Common Construction Questions
We know you have questions... and we have answers! Below are answers to our most frequently asked questions about road construction in Midland.
Q: WHY DO YOU START ONE PROJECT AND NOT FINISH BEFORE MOVING TO THE NEXT?
• The City of Midland maintains over 650 miles of roadway. In order to keep up with that many roads, the City has to have multiple projects going on at the same time. In many cases, the City will stagger the start time of major roadway construction projects to allow the contractor(s) to begin utility work on a couple of projects. Once the utility work is complete, the repaving of the road can begin. At that time the City will typically begin new projects to work on the utilities for the next couple of projects on the priority list.
• For other roads that need minor repairs and are only receiving a surface treatment, the City of Midland will do this work in clusters because these projects are simple and much faster to complete.
• It should be noted that the City is not the only agency doing work around the City of Midland. Midland County, TxDOT, and developers are also reconstructing roadways throughout our community, but for the public it can be confusing on which entity is doing the road work.
Q: WHY DO SOME PROJECTS TAKE LONGER TO COMPLETE?
• Below are factors that the City considers when determining whether a project is going to be a major or minor project. which correlates to the amount of time needed to complete the project:
o Age of the road
o Condition of the road
o If underground utilities need to be replaced
o If it is part of a storm drain system
o Material that will be used to reconstruct the road (asphalt vs. concrete)
Q: WHY DOES IT LOOK LIKE YOU TEAR THE ROAD UP AND THEN LEAVE IT WITH NOTHING BEING DONE?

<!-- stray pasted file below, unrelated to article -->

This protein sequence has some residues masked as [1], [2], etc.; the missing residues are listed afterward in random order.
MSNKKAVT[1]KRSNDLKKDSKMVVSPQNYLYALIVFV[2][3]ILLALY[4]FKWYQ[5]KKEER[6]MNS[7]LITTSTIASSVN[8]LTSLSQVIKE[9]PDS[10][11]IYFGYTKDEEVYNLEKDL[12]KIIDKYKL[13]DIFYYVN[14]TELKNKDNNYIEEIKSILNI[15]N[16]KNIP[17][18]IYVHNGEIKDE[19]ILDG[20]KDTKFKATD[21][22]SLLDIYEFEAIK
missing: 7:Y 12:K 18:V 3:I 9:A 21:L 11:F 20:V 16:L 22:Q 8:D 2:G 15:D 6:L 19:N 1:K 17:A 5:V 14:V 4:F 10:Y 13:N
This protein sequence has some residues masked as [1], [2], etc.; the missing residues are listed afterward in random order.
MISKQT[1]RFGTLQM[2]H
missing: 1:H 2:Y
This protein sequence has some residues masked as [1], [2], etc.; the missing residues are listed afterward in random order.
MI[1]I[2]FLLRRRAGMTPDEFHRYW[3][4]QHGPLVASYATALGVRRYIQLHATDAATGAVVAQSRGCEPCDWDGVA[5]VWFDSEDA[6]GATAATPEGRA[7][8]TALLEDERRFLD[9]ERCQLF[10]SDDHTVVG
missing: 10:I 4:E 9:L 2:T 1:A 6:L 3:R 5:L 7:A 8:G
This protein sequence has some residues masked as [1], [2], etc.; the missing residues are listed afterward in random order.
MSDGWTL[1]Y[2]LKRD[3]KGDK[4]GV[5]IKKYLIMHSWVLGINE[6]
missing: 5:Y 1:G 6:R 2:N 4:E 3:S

• We receive numerous complaints that "no work is being done," but it’s simply that the crew(s) have moved to another project until the current road is ready for the next step. Some projects require curing for concrete work or cure time for backfill material needed for the installation of utility pipes. These required steps take a couple of days, which gives the impression that work is not being done.
Q: WHY DON’T WE WORK ON ROADS OVERNIGHT TO GET THEM FINISHED QUICKER?
• Roadwork at night is more expensive and difficult to do in the city because our roads are adjacent to residential areas. The noise as well as the lighting required for night work are very disruptive to neighboring residents. Quality, especially with asphalt paving and concrete placement, is an issue. No matter how much lighting is provided, it seems that inconsistencies result in the newly paved surfaces due to the shadows. These inconsistencies often become visible when the sun rises and visibility improves. At times it can also be difficult to acquire construction material for nighttime work. Asphalt paving during the winter is even more difficult at night due to colder temperatures. The ambient temperature must be 50 degrees and rising for asphalt placement.
• Asphalt paving is somewhat seasonal. A roadway under construction may be ready for paving, but crews may not be present as we wait for the ambient temperature to rise.